With his band Chic and later on his own, Nile Rodgers helped define the sound of the late 1970s and early 1980s.
From songs like “Le Freak” and “Good Times”, which he co-wrote, to seminal albums by David Bowie (Let’s Dance), Madonna (Like A Virgin) and Diana Ross (Diana), all multi-platinum smashes he produced, few modern-day musicians can claim a professional past so storied, much of it experienced under the ever-present haze of drugs and alcohol.
Rodgers tells his life story – the good, bad and utterly absurd – in “Le Freak” (Spiegel & Grau), out this week.
The book is full of surprises as talent meets unbelievable excess at a time before the internet, mobile phones or even compact discs.
Among them, Rodgers reveals about Madonna…
Madonna was exhibiting diva-like behavior long before she became a household name.
Madonna’s superintense let’s-get-down-to-business attitude sometimes rubbed people the wrong way
One day, Madonna’s insult slinging went too far. Our assistant had the temerity to go to the bathroom, and she freaked out on him…. ‘Where the fuck is he going?’, she said loudly enough that he could clearly hear.
Unsatisfied, that she’s made her point, she then let off a fusillade from her usual arsenal of one-liners:
‘Time is money, and the money is mine.’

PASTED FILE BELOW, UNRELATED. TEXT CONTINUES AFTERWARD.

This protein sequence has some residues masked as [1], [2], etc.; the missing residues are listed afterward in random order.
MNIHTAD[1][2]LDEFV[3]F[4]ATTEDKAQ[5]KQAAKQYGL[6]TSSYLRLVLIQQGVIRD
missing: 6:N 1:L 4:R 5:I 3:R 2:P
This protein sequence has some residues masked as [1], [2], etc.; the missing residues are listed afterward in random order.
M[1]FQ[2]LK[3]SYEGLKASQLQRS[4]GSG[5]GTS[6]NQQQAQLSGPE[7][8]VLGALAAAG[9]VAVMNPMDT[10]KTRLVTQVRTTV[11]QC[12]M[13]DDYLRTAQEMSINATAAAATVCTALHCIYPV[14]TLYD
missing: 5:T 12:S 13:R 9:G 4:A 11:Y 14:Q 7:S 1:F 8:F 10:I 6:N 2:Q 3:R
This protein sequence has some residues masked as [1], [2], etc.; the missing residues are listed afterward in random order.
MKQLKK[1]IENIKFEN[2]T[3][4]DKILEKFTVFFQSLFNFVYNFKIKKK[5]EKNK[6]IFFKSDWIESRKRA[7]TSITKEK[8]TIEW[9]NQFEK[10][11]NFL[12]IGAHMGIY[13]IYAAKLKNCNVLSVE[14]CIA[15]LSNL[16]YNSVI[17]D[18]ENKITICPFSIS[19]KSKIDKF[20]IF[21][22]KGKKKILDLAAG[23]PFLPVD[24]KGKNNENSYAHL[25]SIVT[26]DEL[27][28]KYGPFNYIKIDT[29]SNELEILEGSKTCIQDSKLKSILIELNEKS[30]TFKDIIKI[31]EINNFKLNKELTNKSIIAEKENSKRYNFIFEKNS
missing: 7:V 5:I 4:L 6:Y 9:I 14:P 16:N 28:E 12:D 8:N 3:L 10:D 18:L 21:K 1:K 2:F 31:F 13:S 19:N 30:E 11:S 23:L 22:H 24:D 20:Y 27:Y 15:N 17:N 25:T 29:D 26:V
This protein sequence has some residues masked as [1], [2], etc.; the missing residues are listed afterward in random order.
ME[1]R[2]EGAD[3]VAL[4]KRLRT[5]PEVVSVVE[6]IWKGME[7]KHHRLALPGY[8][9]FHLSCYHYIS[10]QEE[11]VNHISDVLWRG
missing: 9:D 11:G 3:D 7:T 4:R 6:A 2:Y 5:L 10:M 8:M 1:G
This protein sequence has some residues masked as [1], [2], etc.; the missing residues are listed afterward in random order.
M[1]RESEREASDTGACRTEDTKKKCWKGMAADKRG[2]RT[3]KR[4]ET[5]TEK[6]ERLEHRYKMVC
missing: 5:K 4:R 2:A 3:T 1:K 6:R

According to the book, Rodgers confronted her, and the argument turned so heated, he quit the record for what would turn out to be “the shortest producer strike in history.”
We also learn that Nile Rodgers was determined to quit drugs 17 years ago after making a fool of himself at Madonna’s birthday party.
After he teamed up with her to produce her Like A Virgin album in 1984, the two became pals, but he tested the friendship when his severe drug and alcohol addictions got the better of him at the singer’s bash.
He told Us Magazine…
“She had a birthday party at her house in Miami Beach.
I was on a three-day binge and up all the time partying…
I didn’t even want to go to sleep. I ran into Madonna at a club called Liquid, and she invited me over for her birthday party.
My behaviour, which I don’t remember at all, was not so cool.
I am almost positive that I was the last person to leave.
And I was carried home, and it was really ugly.
I was so embarrassed I didn’t even talk to Madonna for a long time.
And then, when I saw her, and I apologised, she looked at me and she said, ‘Oh no, you were just a little drunk.’
I was like, ‘Here I was ready to have a big apology. A little drunk? Do you know I was so embarrassed I haven’t had another drink or drug in my life? It was hardly a little drunk.’
But to her it was nothing.
She’s probably seen a lot worse.
But thank god it all turned out just fine, and when I look back upon it, it was completely embarrassing, way out of character for me, and it was a resetting of my artistic and moral compass.
Honestly, I haven’t touched drink or drug again – and that was, like, 17 years ago.”
Based on articles from the Hollywood Reporter, Us Magazine and Contact Music
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